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Letters to the Editor

Now’s the time to move ahead and dredge, delays could damage the process

Lower Newport Bay’s main channel (the harbor) has not been dredged to its required 25-foot “design depth” since 1938. Our harbor is the primary economic, recreational and water quality resource asset in Newport Beach.

We haven’t had the money or political will to dredge the harbor’s main channel to its federally required design depth, until now.

As part of the U.S. system of waterways, Newport Harbor’s dredging is ultimately the responsibility of the federal government. But we are in competition for federal funds with the nation’s major ports and naval bases.

Finally, after decades of lobbying, we are receiving nearly $16 million in dredging funds thanks to the hard work of Representatives Michelle Steel and Ken Calvert.

With funding in the bank, it’s now the city’s job to deliver a dredging plan that passes regulatory muster with the multitude of agencies that must approve the project. As the former Harbor Master, I can attest to the fact that the actual dredging will take less time than the permitting process.

Yet, we are at an inflection point in this critical process. Dozens of Harbor Commission and City Council meetings with robust public input have resulted in a certified Environmental Impact Report. It lays out a plan to bury and cap nominally contaminated dredge material (sand) in a hole between Lido and Bay Islands. It’s the same process used across the U.S. since the 1980s to decommission landfills.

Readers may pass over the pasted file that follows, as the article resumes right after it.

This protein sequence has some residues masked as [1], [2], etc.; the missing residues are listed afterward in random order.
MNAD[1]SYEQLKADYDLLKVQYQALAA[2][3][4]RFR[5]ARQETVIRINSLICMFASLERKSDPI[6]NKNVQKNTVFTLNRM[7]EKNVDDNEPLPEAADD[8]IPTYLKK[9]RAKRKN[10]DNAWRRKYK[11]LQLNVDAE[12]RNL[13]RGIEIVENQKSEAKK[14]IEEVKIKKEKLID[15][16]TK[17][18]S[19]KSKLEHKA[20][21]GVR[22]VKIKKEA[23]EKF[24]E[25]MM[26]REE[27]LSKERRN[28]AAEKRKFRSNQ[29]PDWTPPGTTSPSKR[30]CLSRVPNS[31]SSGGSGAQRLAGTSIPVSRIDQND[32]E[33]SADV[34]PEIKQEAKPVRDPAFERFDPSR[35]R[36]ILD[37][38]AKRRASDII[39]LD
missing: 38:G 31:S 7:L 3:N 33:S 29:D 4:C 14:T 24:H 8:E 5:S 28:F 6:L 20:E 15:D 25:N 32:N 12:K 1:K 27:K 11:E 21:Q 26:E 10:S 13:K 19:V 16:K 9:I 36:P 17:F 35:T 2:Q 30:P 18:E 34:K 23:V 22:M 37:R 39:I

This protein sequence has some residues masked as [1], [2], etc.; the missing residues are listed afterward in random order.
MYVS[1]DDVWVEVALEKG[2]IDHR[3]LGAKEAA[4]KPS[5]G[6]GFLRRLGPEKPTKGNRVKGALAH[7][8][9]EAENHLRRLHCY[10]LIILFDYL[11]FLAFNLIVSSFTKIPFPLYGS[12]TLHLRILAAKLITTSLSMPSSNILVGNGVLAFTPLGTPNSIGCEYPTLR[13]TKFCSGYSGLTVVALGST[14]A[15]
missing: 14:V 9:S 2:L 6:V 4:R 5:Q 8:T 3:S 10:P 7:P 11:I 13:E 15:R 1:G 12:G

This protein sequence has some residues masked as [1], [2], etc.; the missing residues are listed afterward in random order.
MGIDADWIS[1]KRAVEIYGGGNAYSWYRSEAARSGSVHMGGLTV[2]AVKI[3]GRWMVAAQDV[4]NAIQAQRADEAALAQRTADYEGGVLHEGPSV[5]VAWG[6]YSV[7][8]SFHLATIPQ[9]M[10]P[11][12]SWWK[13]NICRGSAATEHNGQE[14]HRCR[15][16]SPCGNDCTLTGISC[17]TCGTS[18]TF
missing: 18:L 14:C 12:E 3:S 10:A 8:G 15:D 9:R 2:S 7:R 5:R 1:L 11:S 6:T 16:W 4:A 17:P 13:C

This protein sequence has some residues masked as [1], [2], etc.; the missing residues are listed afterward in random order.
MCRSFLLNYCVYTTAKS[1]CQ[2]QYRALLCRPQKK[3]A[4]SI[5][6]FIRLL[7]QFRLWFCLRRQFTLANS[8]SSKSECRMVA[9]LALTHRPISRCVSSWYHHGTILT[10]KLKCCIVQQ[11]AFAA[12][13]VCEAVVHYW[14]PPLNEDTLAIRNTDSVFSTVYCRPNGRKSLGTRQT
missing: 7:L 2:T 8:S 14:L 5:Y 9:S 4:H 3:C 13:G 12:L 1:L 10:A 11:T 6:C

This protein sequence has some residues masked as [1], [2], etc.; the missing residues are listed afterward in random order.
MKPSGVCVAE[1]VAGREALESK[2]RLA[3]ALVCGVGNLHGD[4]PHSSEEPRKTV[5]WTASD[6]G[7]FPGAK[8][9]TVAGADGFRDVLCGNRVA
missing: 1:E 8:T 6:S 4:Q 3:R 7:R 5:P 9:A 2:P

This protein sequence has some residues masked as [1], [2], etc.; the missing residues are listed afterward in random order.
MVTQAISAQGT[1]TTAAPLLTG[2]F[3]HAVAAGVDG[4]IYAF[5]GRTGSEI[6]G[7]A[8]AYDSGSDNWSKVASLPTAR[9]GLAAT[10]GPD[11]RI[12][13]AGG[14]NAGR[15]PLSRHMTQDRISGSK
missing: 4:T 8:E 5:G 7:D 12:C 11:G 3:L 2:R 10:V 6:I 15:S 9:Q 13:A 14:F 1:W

At last week’s City Council meeting the Council majority agreed to allow an open-end third-party review of the City’s approved dredge project and one advanced by well-intentioned Lido Island residents. This 11th hour review is a bad idea. It jeopardizes the federal funding and scheduling of the multi-million dollar dredging project for Newport Harbor.

A delay for an independent third-party review could set this whole project back years by putting a halt to all the momentum the process has at this time. This in turn could make the cost rise substantially if the City could get it back on track with the Federal & State governments’ dredging contractor.

Our window to dredge is open now. Confusing state, local and federal agencies will close it.

Dennis Durgan, Chairman

Newport Harbor Foundation

(former Newport Beach Harbor Master)

 

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